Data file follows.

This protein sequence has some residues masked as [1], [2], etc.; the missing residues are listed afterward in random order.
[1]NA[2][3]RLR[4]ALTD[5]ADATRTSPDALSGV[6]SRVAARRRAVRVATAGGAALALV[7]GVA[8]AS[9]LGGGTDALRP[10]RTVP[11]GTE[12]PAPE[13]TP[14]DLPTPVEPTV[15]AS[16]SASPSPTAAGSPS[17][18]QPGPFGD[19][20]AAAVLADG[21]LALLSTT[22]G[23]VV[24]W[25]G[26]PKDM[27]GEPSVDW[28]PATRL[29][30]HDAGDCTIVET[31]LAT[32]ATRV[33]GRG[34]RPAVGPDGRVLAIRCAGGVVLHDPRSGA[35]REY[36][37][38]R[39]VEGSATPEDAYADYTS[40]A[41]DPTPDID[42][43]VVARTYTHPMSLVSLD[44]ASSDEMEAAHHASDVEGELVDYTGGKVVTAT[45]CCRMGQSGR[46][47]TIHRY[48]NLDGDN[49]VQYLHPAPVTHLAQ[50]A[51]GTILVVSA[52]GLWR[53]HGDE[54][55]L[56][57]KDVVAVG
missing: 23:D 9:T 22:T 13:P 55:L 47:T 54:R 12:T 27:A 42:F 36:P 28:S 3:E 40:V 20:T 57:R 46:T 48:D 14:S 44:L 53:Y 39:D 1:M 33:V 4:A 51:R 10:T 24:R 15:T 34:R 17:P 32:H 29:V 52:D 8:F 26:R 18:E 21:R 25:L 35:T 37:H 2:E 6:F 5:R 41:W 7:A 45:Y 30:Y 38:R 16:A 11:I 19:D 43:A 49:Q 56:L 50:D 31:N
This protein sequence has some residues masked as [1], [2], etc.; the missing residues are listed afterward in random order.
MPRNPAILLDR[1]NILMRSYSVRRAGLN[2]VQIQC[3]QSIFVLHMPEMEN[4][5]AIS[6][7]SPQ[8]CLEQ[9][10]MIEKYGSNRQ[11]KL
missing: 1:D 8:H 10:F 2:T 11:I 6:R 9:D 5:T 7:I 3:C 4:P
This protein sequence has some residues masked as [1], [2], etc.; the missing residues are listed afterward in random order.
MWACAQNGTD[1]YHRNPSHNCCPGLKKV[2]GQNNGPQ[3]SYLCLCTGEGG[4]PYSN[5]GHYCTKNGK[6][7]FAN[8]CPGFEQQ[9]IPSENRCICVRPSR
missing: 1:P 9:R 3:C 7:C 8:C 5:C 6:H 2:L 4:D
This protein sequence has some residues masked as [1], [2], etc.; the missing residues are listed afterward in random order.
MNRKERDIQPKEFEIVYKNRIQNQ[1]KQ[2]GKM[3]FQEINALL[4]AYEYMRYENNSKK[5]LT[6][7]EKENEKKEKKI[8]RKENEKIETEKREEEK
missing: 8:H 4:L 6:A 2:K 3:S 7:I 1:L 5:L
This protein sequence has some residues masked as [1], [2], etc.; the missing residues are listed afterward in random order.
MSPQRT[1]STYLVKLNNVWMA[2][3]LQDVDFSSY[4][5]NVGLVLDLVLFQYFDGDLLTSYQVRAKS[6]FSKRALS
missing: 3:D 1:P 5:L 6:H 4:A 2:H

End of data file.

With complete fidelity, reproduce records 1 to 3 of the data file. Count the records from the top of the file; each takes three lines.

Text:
This protein sequence has some residues masked as [1], [2], etc.; the missing residues are listed afterward in random order.
[1]NA[2][3]RLR[4]ALTD[5]ADATRTSPDALSGV[6]SRVAARRRAVRVATAGGAALALV[7]GVA[8]AS[9]LGGGTDALRP[10]RTVP[11]GTE[12]PAPE[13]TP[14]DLPTPVEPTV[15]AS[16]SASPSPTAAGSPS[17][18]QPGPFGD[19][20]AAAVLADG[21]LALLSTT[22]G[23]VV[24]W[25]G[26]PKDM[27]GEPSVDW[28]PATRL[29][30]HDAGDCTIVET[31]LAT[32]ATRV[33]GRG[34]RPAVGPDGRVLAIRCAGGVVLHDPRSGA[35]REY[36][37][38]R[39]VEGSATPEDAYADYTS[40]A[41]DPTPDID[42][43]VVARTYTHPMSLVSLD[44]ASSDEMEAAHHASDVEGELVDYTGGKVVTAT[45]CCRMGQSGR[46][47]TIHRY[48]NLDGDN[49]VQYLHPAPVTHLAQ[50]A[51]GTILVVSA[52]GLWR[53]HGDE[54][55]L[56][57]KDVVAVG
missing: 23:D 9:T 22:T 13:P 55:L 47:T 54:R 12:T 27:A 42:F 36:P 28:S 3:E 40:V 20:T 57:R 46:T 48:D 14:S 44:L 53:Y 39:D 1:M 33:V 4:A 51:R 10:T 24:R 15:T 34:R 17:P 32:H 29:V 52:D 8:F 26:R 18:E 21:R 25:L 35:T 37:H 2:E 6:F 5:R 41:W 7:A 45:Y 30:Y 38:R 16:A 11:I 19:D 43:A 49:Q 56:L 50:D 31:N
This protein sequence has some residues masked as [1], [2], etc.; the missing residues are listed afterward in random order.
MPRNPAILLDR[1]NILMRSYSVRRAGLN[2]VQIQC[3]QSIFVLHMPEMEN[4][5]AIS[6][7]SPQ[8]CLEQ[9][10]MIEKYGSNRQ[11]KL
missing: 1:D 8:H 10:F 2:T 11:I 6:R 9:D 5:T 7:I 3:C 4:P
This protein sequence has some residues masked as [1], [2], etc.; the missing residues are listed afterward in random order.
MWACAQNGTD[1]YHRNPSHNCCPGLKKV[2]GQNNGPQ[3]SYLCLCTGEGG[4]PYSN[5]GHYCTKNGK[6][7]FAN[8]CPGFEQQ[9]IPSENRCICVRPSR
missing: 1:P 9:R 3:C 7:C 8:C 5:C 6:H 2:L 4:D